Just four months after changing from mezzo to soprano, Lewis is awarded the prestigious $43,000 bursary.

After delivering a stellar performance at the Sydney Conservatorium of Music’s Verbrugghen Hall yesterday, Melbourne-based soprano Elizabeth Lewis, originally from Queensland, was announced as the winner of the Lady Fairfax New York Scholarship by the Opera Foundation for young Australians’ panel of judges, Bradley Daley, Roxane Hislop, and Limelight columnist Guy Noble.

The $43,000 bursary will enable Lewis to study with internationally acclaimed vocal, language and movement coaches in New York to help further develop her skills as a performer and offer invaluable exposure on the world stage. Her win is even more remarkable given that Lewis made the bold decision to switch voice types earlier this year from mezzo-soprano to soprano. “My teacher Lisa Gasteen and I had been talking about it for a little while,” Lewis explains. “But when we first started to explore it about two years ago I had just been engaged as a young artists with Victorian Opera. I uprooted myself from Brisbane to move to Melbourne, and that was such a big change I felt I couldn’t uproot my voice as well, at that time.”

Lewis had reached the semi-finals of the Opera Foundation’s rigorous vetting process when she decided to complete the competition as a soprano. “It was about four days before the semi-finals when I told the Opera Foundation. They were very understanding, but I didn’t expect to get any further in the competition, so I was so excited when they told me I had made it to the final,” Lewis shares. “I suppose my voice clearly wants to go up! I’ve been a mezzo for ten years, but now I’ve made the decision to become a soprano with a view to becoming a dramatic soprano in the next ten years this success is a really great indication that I’m heading in the right direction.”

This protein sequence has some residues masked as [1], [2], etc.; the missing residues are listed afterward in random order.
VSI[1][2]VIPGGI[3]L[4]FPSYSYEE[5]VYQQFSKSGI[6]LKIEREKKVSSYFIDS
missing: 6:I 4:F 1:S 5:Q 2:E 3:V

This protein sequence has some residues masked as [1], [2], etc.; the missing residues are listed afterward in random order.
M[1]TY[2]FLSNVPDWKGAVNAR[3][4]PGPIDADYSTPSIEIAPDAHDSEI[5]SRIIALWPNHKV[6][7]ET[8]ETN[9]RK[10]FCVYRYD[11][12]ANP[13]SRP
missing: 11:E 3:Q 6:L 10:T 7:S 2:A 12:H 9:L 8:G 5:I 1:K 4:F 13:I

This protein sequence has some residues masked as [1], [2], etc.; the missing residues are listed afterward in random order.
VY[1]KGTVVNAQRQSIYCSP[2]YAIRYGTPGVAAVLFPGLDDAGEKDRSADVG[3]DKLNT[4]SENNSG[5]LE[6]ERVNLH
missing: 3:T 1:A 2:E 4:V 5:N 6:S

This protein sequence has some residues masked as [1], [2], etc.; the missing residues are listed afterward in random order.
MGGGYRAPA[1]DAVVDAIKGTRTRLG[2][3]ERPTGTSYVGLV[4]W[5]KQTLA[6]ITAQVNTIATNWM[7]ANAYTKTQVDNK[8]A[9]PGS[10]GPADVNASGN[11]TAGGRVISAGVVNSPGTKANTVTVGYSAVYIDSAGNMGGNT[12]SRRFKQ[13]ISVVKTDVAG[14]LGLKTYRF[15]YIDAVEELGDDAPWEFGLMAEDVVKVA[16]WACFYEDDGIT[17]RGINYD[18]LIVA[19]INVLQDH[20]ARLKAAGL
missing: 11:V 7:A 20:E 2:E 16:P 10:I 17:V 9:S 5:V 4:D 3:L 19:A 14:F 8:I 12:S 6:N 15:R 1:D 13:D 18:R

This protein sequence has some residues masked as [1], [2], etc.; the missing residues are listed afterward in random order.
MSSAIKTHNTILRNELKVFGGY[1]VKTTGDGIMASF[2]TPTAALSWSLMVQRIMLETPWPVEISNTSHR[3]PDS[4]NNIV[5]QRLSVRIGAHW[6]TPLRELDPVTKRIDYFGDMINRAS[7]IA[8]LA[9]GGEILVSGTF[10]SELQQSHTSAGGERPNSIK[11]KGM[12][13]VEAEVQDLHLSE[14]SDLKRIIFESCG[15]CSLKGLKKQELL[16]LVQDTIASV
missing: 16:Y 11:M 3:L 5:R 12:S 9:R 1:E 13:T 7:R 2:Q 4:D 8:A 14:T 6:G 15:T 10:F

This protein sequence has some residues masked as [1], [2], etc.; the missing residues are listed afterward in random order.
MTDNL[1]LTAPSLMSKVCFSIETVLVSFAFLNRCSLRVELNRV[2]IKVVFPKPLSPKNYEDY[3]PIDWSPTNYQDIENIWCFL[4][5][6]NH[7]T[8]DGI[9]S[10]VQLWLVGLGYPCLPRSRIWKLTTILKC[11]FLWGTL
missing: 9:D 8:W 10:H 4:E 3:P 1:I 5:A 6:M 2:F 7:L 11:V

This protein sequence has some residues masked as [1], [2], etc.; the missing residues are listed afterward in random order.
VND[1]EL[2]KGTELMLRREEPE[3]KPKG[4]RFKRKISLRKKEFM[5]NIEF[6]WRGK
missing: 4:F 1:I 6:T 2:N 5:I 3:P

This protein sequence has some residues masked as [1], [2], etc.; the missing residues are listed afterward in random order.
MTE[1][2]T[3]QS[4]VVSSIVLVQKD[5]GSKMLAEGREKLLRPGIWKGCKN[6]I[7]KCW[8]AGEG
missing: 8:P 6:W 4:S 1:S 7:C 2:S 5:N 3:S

Head adjudicator of the competition Bradley Daley described Lewis’ performance at the finals as “truly outstanding,” adding, “The awards and scholarships offered by The Opera Foundation for young Australians have helped launch successful international careers for many Australian opera singers over the past 50 years. I have so much respect for each of the finalists this year, who have all worked extremely hard. Of course there can be only one winner, but I would be proud to share the stage with any of these young singers and future storytellers.”

Also announced at yesterday’s final recital were the winners of three more of the Foundation’s prestigious bursaries: the 2015 Vienna State Opera Award-winner, Melbourne-based soprano Kathryn Radcliffe, the Berlin New Music Opera Award, won this year by Sydney-based director Constantine Costi and the Dalwood Wylie American Institute of Musical Studies Award-winner, tenor Matthew Reardon from Sydney.

Since its founding by Lady Fairfax over fifty years ago in 1963, the The Opera Foundation for young Australians has awarded over $5 million in funding to support the development of Australian singing talent, with over 300 artists benefiting to date.